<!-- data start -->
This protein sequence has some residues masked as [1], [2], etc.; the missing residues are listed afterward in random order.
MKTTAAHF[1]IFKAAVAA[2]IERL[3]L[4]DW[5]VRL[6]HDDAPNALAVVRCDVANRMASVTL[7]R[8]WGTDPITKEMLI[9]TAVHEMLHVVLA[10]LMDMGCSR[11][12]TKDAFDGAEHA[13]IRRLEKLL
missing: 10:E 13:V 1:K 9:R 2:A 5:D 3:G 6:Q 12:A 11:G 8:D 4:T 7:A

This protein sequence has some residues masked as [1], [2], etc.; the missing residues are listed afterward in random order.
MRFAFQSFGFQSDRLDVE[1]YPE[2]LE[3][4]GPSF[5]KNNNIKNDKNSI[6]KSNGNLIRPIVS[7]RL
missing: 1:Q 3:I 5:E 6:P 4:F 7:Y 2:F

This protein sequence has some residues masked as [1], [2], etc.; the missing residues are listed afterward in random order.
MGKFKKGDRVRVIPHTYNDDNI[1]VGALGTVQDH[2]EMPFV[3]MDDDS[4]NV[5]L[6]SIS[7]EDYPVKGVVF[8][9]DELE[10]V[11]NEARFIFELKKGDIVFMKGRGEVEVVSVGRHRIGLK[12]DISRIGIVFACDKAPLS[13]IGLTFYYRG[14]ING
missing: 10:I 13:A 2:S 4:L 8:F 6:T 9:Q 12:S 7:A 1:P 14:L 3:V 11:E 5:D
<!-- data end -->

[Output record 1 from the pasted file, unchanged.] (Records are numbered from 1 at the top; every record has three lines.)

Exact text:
This protein sequence has some residues masked as [1], [2], etc.; the missing residues are listed afterward in random order.
MKTTAAHF[1]IFKAAVAA[2]IERL[3]L[4]DW[5]VRL[6]HDDAPNALAVVRCDVANRMASVTL[7]R[8]WGTDPITKEMLI[9]TAVHEMLHVVLA[10]LMDMGCSR[11][12]TKDAFDGAEHA[13]IRRLEKLL
missing: 10:E 13:V 1:K 9:R 2:A 5:D 3:G 6:Q 12:A 11:G 8:D 4:T 7:A